Kombucha Class Action Suits Settled with GT’s, Honest Tea

The uproar over fermentation of Kombucha products might have ended last summer, but apparently the lawsuits dragged on for another year: within the past month, both Millennium Products and Honest Tea have settled class-action lawsuits claiming that the two companies misled consumers about the alcohol content in their Kombucha beverages.

For both Millennium Products, the makers of GT’s Kombucha and GT Synergy, and Honest Tea, the settlements will resolve two separate lawsuits alleging that each company falsely stated its Kombucha beverages would contain “a trace amount of alcohol (less than 0.5 percent).” Both companies settled the lawsuits to avoid further litigation.

Millennium – among several other kombucha beverage manufacturers – was forced to pull its products from shelves in June of 2010 after investigators in Maine, found that its beverages contained four to five times the 0.5 percent cap, a threshold regulated by the Alcohol and Tobacco Tax and Trade Bureau (TTB).  The company was forced to submit proof that its products were below 0.5 percent alcohol-by-volume and soon reformulated and reintroduced its line of drinks.

As part of its settlement, Millennium Products denies that it intentionally misled consumers about the alcohol content in its beverages, but the company agreed to provide full cash refunds to class members of the lawsuit who purchased the beverages in the U.S. between September 8, 2006 and September 1, 2010 and can provide proof of purchase that shows exactly when and where the beverages were purchased. Those who cannot provide proof of purchase can file a claim to receive up to $6 in coupons toward the purchase of “Enlightened GT’s Kombucha” or “Enlightened Synergy” beverages.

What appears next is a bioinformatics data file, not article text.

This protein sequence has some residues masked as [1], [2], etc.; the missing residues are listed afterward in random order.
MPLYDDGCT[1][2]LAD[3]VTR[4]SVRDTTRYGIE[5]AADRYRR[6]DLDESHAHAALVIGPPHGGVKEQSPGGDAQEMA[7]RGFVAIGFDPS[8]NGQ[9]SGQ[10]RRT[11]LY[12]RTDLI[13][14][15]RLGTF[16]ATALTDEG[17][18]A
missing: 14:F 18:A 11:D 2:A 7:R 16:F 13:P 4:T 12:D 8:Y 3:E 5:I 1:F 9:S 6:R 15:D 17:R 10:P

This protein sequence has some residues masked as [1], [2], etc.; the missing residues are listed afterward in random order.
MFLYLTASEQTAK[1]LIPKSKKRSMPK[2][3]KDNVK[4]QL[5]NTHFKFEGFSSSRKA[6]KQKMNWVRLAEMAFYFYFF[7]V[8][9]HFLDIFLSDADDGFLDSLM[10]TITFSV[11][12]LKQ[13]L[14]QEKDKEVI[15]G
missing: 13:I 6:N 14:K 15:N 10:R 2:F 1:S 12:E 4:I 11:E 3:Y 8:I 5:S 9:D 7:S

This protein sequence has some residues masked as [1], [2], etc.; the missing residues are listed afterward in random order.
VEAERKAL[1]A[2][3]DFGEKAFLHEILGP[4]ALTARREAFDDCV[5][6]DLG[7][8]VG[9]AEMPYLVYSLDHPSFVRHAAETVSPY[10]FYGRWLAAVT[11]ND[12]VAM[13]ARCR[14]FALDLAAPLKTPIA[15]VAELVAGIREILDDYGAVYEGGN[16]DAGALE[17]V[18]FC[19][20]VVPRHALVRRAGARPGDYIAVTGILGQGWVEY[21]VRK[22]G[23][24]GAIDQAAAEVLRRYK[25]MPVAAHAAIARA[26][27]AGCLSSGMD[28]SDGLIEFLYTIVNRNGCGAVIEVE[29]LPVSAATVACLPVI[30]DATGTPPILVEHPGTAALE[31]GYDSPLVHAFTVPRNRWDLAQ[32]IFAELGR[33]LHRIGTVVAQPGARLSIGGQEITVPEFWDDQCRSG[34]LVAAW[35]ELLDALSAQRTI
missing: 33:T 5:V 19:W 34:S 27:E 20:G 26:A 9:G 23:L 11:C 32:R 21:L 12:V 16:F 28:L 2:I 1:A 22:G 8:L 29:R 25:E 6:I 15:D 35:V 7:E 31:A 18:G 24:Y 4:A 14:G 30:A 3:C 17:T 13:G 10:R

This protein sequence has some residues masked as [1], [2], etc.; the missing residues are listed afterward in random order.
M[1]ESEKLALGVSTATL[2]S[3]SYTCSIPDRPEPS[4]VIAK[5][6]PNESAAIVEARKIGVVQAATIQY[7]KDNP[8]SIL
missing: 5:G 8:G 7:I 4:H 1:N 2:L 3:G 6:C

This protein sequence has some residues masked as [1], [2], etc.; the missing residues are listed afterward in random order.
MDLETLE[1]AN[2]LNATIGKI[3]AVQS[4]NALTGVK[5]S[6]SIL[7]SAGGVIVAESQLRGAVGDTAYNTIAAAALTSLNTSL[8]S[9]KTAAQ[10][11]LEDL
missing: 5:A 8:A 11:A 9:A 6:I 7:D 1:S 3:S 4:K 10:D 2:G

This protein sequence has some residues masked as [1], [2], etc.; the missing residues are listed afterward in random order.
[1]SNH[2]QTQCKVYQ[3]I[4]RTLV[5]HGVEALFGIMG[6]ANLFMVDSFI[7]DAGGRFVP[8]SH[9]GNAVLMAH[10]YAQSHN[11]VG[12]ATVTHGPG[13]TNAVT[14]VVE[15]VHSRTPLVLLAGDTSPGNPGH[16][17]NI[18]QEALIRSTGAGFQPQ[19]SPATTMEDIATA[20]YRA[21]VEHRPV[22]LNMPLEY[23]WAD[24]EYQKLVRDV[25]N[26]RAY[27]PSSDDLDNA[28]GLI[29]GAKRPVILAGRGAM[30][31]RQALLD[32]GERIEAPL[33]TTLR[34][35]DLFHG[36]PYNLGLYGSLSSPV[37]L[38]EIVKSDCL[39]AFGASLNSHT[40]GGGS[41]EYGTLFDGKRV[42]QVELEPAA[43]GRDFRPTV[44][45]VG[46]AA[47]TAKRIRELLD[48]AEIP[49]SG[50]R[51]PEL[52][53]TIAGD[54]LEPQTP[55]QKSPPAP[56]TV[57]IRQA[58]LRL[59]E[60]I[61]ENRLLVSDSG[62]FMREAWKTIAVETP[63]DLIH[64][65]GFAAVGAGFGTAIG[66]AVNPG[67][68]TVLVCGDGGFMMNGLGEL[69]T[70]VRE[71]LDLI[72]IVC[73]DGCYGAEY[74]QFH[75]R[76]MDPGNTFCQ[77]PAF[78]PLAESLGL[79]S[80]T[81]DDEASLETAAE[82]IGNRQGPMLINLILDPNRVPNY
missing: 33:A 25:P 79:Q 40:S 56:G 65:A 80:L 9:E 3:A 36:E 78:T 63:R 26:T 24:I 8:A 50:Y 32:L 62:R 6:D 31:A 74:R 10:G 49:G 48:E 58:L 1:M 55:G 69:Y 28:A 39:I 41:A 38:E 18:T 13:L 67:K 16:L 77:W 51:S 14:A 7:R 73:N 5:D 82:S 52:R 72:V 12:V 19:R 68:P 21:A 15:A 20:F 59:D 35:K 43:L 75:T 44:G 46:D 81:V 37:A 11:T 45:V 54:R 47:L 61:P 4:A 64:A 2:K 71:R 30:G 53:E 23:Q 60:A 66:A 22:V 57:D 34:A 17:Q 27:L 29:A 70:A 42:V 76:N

The financial terms of the settlement have not been disclosed and calls to GT Dave, the owner of Millennium Products, have not been returned.

Though Honest Tea also denies allegations of wrongdoing in its lawsuit, the company will issue a cash refund and a $1 coupon for each dollar paid for the now-defunct Honest Kombucha to individuals who file a claim and have a valid proof of purchase for between October 29, 2006 and October 3, 2011. Consumers who do not have proof of purchase will receive a $1 coupon for each $1 paid. Though Honest Tea no longer carries a line of kombucha drinks, the coupons can be used for any other Honest Tea products. A maximum of $7 in coupons will be issued to any individual. Honest Tea is now owned by the Coca-Cola Co., Inc.

In an interview with BevNET, Seth Goldman, the president and TeaEO of Honest Tea, expressed frustration and disappointment regarding the lawsuit. Nevertheless, Goldman explained that – for Honest Tea – the settlement was a “containment of risk.” He said that the company took into consideration the number of people that would submit a claim for a refund and based on that number the final cost to Honest Tea would be open-ended.

Despite reformulating its kombucha drinks in August 2010, Honest Tea found that the level of alcohol in Honest Kombucha – when left at room temperature – increased beyond 0.5 percent. Citing the difficulty in maintaining legal alcohol levels, Honest Tea discontinued the line in December 2010 and Goldman said it was unlikely that Honest Tea would be getting back into the Kombucha category any time soon.

“Maybe things will change in the future, but we don’t have too much of an appetite [for Kombucha],” Goldman said.

Millennium Products, on the other hand, has thrived on the popularity of GT Kombucha and GT Synergy. The company remains the undisputed category leader though Kombucha products as whole are selling at a torrid pace. As reported in a recent cover story in Beverage Spectrum, sales of Kombucha drinks grew by 28 percent in 2010 and are projected to jump 60 percent this year in the natural channel, according to data provided by SPINS. Total sales in the category are estimated to reach $200 million this year and hit $500 million by 2015.